Here's a recognisable Fiacaill Ridge - with added bushes:

It took Dan – whose hobby is creating massive, detailed and meticulously researched historically themed LEGO models – three months to create the online Cairngorms Minecraft map.

April - Hillwalking gets an extreme image makeover

Everything needs a re-brand once in a while, and this spring it's the turn of rambling, when the BMC announces that hillwalking is to be renamed 'Wild Walking'. This brings the activity into line with other extreme pursuits that naturally take place in the wilderness, such as  Wild Swimming in the Thames, and Wild Camping by the A82.

Not another soul for metres, on a Wild Walk in the Cairngorms, Scotland's last true wilderness  © Dan Bailey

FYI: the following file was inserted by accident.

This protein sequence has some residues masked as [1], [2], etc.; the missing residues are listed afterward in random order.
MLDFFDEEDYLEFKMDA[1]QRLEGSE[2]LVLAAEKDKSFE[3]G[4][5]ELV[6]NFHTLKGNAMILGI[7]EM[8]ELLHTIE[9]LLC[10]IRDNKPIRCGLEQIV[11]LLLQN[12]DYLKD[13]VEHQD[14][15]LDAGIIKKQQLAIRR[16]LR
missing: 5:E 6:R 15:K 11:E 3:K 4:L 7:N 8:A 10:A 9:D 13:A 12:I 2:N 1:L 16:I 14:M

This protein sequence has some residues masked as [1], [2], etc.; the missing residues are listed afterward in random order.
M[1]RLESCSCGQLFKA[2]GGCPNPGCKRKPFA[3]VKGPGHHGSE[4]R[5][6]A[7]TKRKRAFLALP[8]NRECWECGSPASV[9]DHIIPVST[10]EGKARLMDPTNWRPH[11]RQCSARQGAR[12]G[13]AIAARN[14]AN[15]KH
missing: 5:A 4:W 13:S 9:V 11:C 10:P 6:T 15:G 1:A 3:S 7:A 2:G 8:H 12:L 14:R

Not another soul for metres, on a Wild Walk in the Cairngorms, Scotland's last true wilderness
© Dan Bailey

Hillwalkers have long agonised over the appropriate terminology to describe their activity, sitting as it does in that awkward-to-define grey zone between country strolls and extreme alpinism. But not everyone is happy with the change.

"Walking was just walking before adrenaline sports started getting marketed to the masses" mutters traditionalist Musty Greybeard. "Then everyone had to start upping the ante in order to sell more boots. Now Wild Walking. Why do people feel the need to attach labels to everything?!"

Why indeed.

May - Pennine Way scalp for John Kelly. Again.

In recent times the speed record for the fastest Pennine Way has swapped between two runners. For the second time in less than a year, John Kelly sets a new time for the 268-mile route, running it in just 2 days, 10 hours and 4 minutes. This restores the Pennine Way title to the UK-based American runner, beating the previous fastest time of 2 days, 13 hours and 34 minutes set by Damian Hall in July 2020.